In keeping with the steakhouse theme, the menu offers a number of simply prepared shellfish starters and the ubiquitous lettuce wedge (though with smoked bacon, avocado and blue cheese, it is simple but not plain). Distinctions begin to emerge though with a number of innovative and carefully crafted starters. The root vegetable soup is exceptional, featuring small, even-size chunks of vegetables cooked in a simple chicken stock then, at the table, poured over roasted chestnuts, vanilla cream and green peppercorns. Lobster claw meat, meanwhile, is paired with a small, folded sweet potato crêpe and Thai curry cream. It’s hard to imagine the inspiration for such an unlikely combination but it works wonderfully. So too does the pressed Hudson Valley foie gras that is surprisingly, and deliciously, paired with satsuma tangerine and cauliflower couscous. By contrast, the black truffle tortellini — prepared with Iberico ham, lacinato kale and parmesan, served in a mushroom broth — is a classically elegant dish that would be at home in any fine Italian kitchen. Another classic, the fall-off-the-bone tender ox tail is served with a silken bone marrow custard that melts in your mouth.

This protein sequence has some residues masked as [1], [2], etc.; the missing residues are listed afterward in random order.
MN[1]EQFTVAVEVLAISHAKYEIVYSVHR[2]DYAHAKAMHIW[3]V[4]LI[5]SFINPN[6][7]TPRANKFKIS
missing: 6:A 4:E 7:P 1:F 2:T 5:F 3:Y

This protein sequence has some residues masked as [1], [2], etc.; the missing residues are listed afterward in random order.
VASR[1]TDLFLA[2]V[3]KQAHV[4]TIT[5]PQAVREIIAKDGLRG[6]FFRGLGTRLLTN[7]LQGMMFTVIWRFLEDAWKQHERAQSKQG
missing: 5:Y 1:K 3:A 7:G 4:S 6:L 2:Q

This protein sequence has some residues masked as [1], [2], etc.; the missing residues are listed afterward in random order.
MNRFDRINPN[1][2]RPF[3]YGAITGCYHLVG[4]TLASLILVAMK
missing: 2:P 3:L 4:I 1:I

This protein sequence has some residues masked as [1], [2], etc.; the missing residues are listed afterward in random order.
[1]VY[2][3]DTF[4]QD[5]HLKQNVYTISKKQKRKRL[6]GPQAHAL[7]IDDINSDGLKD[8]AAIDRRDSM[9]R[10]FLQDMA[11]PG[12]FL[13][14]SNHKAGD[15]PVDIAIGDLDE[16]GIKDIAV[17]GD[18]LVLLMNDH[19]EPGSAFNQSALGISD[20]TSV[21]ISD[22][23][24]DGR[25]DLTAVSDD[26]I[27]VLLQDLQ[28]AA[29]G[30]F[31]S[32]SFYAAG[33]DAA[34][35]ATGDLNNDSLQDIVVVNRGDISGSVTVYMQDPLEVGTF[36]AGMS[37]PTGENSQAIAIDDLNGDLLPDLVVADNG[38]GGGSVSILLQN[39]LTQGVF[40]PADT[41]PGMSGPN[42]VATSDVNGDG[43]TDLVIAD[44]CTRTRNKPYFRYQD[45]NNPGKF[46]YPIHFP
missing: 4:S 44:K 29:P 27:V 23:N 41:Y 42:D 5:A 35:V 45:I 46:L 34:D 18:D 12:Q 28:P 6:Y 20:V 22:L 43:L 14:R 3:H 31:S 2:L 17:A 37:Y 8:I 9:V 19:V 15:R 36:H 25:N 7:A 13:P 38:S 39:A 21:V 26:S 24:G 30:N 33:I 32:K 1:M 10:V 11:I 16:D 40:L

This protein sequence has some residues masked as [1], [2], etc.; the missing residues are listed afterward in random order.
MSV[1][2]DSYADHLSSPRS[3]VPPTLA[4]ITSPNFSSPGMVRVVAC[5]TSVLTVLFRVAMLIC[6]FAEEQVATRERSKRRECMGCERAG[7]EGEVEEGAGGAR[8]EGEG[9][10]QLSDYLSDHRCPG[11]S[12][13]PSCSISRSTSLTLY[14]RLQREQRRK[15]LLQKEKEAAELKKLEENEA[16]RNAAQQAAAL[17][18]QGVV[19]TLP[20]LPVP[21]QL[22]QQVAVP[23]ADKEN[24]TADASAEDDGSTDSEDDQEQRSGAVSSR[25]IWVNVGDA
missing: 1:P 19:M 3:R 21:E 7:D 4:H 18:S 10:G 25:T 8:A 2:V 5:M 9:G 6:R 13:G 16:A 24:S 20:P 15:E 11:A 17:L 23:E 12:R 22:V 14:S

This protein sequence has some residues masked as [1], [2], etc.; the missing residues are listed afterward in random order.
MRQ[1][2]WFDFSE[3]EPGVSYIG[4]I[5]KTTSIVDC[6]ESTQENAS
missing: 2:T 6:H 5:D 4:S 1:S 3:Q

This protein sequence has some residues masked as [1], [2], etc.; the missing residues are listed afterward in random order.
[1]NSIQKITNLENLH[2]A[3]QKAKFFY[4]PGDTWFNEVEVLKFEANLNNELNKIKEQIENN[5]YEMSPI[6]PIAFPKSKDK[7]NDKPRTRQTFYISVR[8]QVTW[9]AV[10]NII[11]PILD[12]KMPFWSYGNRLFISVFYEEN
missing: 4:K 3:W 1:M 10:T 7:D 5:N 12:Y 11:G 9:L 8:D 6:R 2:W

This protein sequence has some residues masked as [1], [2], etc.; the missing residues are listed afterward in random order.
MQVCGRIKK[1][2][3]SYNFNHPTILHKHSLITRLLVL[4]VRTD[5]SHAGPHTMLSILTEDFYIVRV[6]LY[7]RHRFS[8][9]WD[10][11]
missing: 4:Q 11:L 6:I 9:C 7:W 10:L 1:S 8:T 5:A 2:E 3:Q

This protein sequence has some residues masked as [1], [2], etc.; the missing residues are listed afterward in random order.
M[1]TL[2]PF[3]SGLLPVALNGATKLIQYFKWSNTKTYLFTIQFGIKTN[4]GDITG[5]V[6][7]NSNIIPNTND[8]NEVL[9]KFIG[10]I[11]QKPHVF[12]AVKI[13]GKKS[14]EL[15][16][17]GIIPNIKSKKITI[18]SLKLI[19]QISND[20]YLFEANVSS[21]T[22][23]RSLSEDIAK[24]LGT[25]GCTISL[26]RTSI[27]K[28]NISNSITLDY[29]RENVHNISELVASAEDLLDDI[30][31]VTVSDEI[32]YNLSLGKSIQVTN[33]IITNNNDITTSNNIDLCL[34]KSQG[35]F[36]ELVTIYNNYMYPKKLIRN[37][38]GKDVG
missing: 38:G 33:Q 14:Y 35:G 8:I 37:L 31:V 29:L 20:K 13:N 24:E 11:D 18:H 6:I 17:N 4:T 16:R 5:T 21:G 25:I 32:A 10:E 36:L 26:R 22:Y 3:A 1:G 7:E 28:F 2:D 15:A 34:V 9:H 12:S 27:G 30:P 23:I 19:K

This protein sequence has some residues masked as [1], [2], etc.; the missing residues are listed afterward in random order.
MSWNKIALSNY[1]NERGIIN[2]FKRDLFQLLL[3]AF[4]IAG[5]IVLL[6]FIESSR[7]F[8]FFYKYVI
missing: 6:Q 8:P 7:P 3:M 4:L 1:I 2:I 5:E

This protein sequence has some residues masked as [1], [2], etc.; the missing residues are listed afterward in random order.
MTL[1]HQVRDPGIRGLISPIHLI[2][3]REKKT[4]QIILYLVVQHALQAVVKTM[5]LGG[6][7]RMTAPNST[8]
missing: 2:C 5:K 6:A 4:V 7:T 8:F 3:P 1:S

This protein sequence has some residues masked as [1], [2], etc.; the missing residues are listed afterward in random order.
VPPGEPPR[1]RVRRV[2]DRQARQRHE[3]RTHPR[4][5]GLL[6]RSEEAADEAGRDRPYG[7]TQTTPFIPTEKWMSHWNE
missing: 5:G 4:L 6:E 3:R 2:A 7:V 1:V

Main dishes are as inventive as the starters, with seafood preparations such as seared scallops — accompanied by kuri squash, malted milk, black trumpet mushrooms and hazelnuts — as well as stripped bass, perfectly crisp and accented with a rich romesco sauce, onion brulée, chorizo and Castelvetrano olives.
The duck and pork options demonstrate Mina and Varley’s flexibility and creativity with a single meat. The pork is particularly notable. Pieces of belly, cheek and loin meat are served with caramelized pear, parsnip, arugula and black truffle jus. The preparation highlights the different tastes and textures of each pork part and demonstrates the remarkable range in a single meat. And the pork belly, perfectly crisp and melting on the fat layers, is perhaps the best I’ve ever had.